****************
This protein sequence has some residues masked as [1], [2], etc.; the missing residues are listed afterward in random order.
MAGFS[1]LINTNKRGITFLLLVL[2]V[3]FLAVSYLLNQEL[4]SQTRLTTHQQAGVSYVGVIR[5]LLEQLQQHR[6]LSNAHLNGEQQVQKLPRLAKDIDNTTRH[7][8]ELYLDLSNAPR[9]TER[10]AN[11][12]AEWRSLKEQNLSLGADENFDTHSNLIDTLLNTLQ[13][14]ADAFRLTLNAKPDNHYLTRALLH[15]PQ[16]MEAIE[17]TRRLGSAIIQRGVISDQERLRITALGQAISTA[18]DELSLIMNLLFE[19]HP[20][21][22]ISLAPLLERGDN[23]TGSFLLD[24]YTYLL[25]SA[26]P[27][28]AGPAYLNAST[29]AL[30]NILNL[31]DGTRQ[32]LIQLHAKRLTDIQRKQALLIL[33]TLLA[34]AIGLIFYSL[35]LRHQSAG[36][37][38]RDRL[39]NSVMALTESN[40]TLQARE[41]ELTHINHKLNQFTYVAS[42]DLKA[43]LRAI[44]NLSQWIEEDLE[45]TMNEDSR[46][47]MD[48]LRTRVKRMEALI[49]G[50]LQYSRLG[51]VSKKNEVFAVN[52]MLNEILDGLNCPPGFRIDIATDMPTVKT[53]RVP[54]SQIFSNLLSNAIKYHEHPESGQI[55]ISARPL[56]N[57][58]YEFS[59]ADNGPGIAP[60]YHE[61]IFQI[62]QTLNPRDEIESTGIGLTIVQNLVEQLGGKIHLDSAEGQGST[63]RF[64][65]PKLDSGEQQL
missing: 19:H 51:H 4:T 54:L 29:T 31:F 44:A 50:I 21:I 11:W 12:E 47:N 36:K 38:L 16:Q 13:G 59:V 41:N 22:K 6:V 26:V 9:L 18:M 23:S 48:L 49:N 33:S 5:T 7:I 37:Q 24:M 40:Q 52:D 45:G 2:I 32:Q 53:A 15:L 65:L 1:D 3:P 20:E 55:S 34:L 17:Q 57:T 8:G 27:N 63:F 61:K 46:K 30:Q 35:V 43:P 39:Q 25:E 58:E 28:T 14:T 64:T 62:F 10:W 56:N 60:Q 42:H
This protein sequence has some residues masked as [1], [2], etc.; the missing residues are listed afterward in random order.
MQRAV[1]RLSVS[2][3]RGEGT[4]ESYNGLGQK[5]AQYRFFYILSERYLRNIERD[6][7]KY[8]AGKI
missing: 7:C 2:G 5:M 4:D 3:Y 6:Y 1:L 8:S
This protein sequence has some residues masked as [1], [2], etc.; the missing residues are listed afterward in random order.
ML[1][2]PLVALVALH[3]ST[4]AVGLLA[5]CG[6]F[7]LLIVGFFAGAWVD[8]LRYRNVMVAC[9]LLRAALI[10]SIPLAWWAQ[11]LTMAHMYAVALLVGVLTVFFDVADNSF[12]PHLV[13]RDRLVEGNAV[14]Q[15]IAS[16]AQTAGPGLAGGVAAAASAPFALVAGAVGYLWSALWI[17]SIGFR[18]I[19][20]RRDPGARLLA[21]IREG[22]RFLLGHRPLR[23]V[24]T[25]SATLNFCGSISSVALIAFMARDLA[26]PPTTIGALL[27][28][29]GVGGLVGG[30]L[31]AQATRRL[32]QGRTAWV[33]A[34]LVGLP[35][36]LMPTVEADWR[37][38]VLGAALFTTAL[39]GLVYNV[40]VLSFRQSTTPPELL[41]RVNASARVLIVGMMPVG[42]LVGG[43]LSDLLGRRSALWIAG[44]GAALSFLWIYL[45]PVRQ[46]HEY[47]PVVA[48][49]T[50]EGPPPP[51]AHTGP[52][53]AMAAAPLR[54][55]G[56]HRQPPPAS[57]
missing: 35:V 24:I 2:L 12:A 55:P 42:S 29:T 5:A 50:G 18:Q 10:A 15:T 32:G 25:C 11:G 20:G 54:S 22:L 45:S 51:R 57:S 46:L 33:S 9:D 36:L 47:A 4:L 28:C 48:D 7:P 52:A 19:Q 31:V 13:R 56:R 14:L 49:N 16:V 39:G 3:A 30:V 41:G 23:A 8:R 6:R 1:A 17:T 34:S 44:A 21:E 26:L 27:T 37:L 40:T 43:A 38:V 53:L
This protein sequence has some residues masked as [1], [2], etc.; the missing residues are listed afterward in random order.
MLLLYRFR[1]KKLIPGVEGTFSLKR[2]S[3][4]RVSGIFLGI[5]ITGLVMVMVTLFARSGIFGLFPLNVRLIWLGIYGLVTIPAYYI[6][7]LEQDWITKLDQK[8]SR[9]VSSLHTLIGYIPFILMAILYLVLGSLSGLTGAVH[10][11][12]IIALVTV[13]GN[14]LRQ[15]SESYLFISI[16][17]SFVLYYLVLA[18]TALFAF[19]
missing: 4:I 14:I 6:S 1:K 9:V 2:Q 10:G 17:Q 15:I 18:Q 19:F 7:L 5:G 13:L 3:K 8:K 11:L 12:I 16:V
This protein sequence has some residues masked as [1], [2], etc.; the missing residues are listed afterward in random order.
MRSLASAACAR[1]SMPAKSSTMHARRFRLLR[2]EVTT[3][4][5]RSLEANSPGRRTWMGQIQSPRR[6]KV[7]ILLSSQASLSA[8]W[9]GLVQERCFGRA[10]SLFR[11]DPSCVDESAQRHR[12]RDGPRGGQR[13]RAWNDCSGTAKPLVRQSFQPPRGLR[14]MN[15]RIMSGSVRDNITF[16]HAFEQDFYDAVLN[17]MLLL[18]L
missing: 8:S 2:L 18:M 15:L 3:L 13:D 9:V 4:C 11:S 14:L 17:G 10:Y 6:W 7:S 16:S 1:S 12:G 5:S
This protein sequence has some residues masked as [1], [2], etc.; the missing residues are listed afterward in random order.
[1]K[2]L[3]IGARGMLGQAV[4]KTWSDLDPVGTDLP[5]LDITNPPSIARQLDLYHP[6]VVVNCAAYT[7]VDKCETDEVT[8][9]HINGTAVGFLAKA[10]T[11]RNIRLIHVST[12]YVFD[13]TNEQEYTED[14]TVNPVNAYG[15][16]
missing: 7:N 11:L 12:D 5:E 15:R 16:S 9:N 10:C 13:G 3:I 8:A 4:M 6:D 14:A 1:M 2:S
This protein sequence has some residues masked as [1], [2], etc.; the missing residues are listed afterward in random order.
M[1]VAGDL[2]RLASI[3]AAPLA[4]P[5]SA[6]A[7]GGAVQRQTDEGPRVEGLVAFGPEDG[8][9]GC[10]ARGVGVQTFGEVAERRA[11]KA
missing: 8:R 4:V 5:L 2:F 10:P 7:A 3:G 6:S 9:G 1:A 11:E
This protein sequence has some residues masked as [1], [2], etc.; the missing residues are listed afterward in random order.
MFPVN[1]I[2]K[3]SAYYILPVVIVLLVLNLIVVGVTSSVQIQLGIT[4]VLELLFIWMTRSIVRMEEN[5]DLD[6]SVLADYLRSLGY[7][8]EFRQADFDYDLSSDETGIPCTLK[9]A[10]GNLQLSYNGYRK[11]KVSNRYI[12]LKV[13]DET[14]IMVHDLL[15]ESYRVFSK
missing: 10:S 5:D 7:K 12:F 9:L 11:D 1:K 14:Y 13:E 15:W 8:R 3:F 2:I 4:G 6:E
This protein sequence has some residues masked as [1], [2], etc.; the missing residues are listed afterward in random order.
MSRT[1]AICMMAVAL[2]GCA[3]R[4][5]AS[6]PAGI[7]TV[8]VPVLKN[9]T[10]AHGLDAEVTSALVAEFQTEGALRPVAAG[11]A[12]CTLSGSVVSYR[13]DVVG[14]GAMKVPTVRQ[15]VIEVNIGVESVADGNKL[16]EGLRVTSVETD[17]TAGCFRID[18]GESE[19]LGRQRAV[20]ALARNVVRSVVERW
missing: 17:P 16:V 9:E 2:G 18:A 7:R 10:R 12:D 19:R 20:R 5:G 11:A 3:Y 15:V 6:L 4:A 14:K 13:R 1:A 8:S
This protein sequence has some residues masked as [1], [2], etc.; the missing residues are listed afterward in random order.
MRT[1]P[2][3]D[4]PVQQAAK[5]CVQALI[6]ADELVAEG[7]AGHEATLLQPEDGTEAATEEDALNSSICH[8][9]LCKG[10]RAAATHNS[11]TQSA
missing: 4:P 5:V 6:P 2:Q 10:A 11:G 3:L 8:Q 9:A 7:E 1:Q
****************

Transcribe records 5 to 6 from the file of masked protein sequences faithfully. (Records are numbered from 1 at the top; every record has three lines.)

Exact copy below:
This protein sequence has some residues masked as [1], [2], etc.; the missing residues are listed afterward in random order.
MRSLASAACAR[1]SMPAKSSTMHARRFRLLR[2]EVTT[3][4][5]RSLEANSPGRRTWMGQIQSPRR[6]KV[7]ILLSSQASLSA[8]W[9]GLVQERCFGRA[10]SLFR[11]DPSCVDESAQRHR[12]RDGPRGGQR[13]RAWNDCSGTAKPLVRQSFQPPRGLR[14]MN[15]RIMSGSVRDNITF[16]HAFEQDFYDAVLN[17]MLLL[18]L
missing: 8:S 2:L 18:M 15:L 3:L 13:D 9:V 4:C 11:S 14:L 17:G 10:Y 6:W 7:S 16:S 1:S 12:G 5:S
This protein sequence has some residues masked as [1], [2], etc.; the missing residues are listed afterward in random order.
[1]K[2]L[3]IGARGMLGQAV[4]KTWSDLDPVGTDLP[5]LDITNPPSIARQLDLYHP[6]VVVNCAAYT[7]VDKCETDEVT[8][9]HINGTAVGFLAKA[10]T[11]RNIRLIHVST[12]YVFD[13]TNEQEYTED[14]TVNPVNAYG[15][16]
missing: 7:N 11:L 12:D 5:E 15:R 16:S 9:N 10:C 13:G 3:I 8:A 4:M 6:D 14:A 1:M 2:S